What is a phishing attack and how can I spot one?
In sport fishing, an incentive (bait) is used to confuse or trick a fish into catching itself on your hook. In the email security world, there is an equivalent process, cleverly named “phishing.” Hackers use legitimate looking emails or websites, to garner the trust of targeted users, convincing them to click on a link or to download infected files. The end goal is to gain valuable information about the user or the data that is stored on their device or network.
Who’s on the hook?
In the case of an individual, perhaps the phisher is simply looking to gather your credit card information. This could lead to fraudulent purchases, or even attempts at identity theft. Inconvenient? Yes. Crippling? No. Most of the time you can have charges reversed and simply have a new card issued.
In a business however, where collection of customer data has become commonplace, there are complications that may not exist on the individual level. Containment becomes more difficult and scope can be harder to determine.
- Customer/client base rather than an individual (number of users)
- Disruption is to a network rather than a single device
- Liability and legal implications
The result of a breach can therefore be staggering, and ultimately devastating.
Why do phishing schemes exist?
There are many different kinds of phishing attacks. Some are seeking money, some fame, and some just disruption. Often the catalyst is an email asking for information or for payment where the key is to trick the recipient into clicking a link or otherwise providing the valued information (credit card information, bank account, social security). In the case of clicking a link or downloading a file, the purpose is to infect your computer.
One example is ransomware. The downloaded file will encrypt and/or prevent access to data. The phisher will then require a payment to unlock the information. Payment does not always remove the infection on the device though. This can often lead to future interruptions and additional requests for payment. It is best to consult with a professional if you have been infected/attacked. Do not just assume that payment is your best, or only, option.
In other cases, the infiltrator will use the phishing attack to gain unauthorized remote access to the computer network (a “backdoor”). This is manipulated to have admin level permissions while going virtually unnoticed. Vulnerabilities can sit dormant on a network, allowing the attacker the ability to strike at will. If undetected, a continued stream of information can be accessed and stolen. In cases were client/customer data is involved, associated compliance fees (HIPAA/PCI) and potential legal payout from an attack can be overwhelming. It is estimated that 60% of small businesses that have experienced a cyber-attack go “belly up” within six months of the incident. i Beyond that, studies show that nearly 28% of those breached will experience a second breach within two years. ii Being able to spot and protect your company from a phishing scheme may determine whether you sink or swim.
Real or Reel?
As far as your email security goes, if you see something, say something. If an email looks suspicious, clinking the link or opening the file is NOT the way to investigate.
Using the email below, you will see that there are a number of clues to alert us to the fact that there is something ‘phishy’ here. Though some emails may be far more sophisticated, we can learn a lot from this example.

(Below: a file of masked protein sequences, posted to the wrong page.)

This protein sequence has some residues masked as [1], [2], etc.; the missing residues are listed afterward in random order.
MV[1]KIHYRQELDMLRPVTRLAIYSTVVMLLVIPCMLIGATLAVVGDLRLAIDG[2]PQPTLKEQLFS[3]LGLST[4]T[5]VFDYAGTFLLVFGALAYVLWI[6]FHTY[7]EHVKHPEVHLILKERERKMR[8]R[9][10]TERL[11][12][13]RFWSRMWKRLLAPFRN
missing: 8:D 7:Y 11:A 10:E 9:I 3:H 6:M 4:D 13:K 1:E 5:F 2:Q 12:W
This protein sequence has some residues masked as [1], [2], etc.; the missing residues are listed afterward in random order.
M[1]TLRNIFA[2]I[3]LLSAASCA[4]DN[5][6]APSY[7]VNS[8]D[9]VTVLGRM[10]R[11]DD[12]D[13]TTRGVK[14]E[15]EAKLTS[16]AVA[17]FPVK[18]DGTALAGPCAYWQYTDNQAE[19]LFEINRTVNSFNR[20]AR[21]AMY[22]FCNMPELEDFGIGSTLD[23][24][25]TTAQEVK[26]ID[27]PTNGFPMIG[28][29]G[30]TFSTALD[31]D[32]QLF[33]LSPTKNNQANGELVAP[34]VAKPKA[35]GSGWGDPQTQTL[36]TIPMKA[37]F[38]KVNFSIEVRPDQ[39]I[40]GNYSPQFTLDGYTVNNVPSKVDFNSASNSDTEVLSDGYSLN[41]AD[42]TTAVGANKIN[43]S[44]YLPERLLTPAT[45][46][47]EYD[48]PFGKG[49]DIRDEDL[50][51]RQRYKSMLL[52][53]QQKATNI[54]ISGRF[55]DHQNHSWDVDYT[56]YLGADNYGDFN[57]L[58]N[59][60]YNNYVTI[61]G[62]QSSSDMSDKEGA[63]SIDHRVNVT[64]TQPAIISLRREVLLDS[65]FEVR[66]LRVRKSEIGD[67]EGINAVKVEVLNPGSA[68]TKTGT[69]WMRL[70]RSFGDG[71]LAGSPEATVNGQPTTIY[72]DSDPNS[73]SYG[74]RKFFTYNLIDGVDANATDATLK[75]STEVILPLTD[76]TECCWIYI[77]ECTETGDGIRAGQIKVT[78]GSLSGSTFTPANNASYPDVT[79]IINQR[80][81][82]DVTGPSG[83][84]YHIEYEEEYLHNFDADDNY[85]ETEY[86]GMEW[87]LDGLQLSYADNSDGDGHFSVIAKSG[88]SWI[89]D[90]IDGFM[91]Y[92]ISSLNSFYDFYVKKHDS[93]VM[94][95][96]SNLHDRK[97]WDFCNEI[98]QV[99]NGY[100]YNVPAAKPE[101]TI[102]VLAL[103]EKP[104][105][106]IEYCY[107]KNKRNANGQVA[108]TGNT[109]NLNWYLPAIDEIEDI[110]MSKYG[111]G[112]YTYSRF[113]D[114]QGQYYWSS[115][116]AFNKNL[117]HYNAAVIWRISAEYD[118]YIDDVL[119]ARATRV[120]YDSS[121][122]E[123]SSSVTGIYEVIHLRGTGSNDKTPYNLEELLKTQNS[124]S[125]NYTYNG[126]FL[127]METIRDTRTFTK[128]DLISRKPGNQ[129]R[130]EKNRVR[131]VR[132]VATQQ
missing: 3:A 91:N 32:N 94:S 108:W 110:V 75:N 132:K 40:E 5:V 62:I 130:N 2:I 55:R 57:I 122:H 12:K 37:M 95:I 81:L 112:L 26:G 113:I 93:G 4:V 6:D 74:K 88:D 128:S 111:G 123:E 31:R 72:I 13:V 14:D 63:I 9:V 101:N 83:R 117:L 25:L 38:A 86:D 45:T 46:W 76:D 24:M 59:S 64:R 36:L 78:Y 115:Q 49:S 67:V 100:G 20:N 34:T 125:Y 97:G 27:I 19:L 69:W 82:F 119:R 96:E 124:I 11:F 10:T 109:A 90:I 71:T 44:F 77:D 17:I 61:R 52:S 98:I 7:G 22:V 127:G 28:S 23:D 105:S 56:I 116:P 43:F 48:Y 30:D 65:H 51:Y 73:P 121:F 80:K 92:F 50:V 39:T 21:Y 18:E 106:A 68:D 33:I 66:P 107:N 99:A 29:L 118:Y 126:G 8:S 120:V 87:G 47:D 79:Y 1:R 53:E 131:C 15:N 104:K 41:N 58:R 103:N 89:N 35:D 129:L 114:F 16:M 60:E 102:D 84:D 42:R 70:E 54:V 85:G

- This email is from Dropbox and yet their logo is absent. Either it is time to fire their marketing team or this is not really from them.
- Why would Dropbox send me an email with the subject “Xerox: Scanned from scanner?”
Always check to see whether the subject line and the content match.
- There are several issues with the senders email address.
- The trademark would not be a part of the address
- “onmicrosoftaware”- what is this? Why isn’t Dropbox sending from their own domain?
Beware of suspicious domains.
- Admin only has (1) n.
- Why was an invoice sent to “Undisclosed Recipients?”
Always look at who else is receiving a suspicious email.
- Dropbox typically sends a link- not an attachment
- Look for poor use of the English language. Although mistakes can happen, this is often a sign of a falsified email.
- If you hover over “Download Attachment”- it is a link, not a file. Beyond that, the url is not to the Dropbox domain, but rather to a masking address using the url shortening service “tinyurl” for redirecting.
Hovering over links can bring the “phish” to the surface.
- “Learn More” should be a link. Again- poss
- ibly a mistake, but when coupled with everything else, it is notable.
When in doubt, it is best to phone a friend (like Infoaxis) and investigate prior to trusting/opening/downloading links or attachments. As a rule of thumb:
- ASK: If you know the sender, and the email seems out of character, ask first. This simple task can be a real game changer.
- ALERT: Once deemed fraudulent, tell the person who “sent” you the email. Give them an opportunity to stop their contacts from falling for the scheme. Also, alert your IT team or provider as they may have additional steps that they wish to take.
School the shoal
- good password hygiene
- the handling of customer information
Share information and stay on top of trends.
Don’t get caught!
In the ever-changing world of hacking and phishing schemes, it is difficult to stay ahead of the game. Enlisting the assistance of a Managed Services Provider (MSP) can be a cost effective way to help prevent your business from becoming a victim. Although prevention is never a guarantee, implementation and management of antivirus and anti-spyware standards as well as active directory and event log monitoring/alerting can make a huge difference.
Call today to see what Infoaxis can do for you. 201-236-3000 or contact us for more information.
Written by Matthew Knowland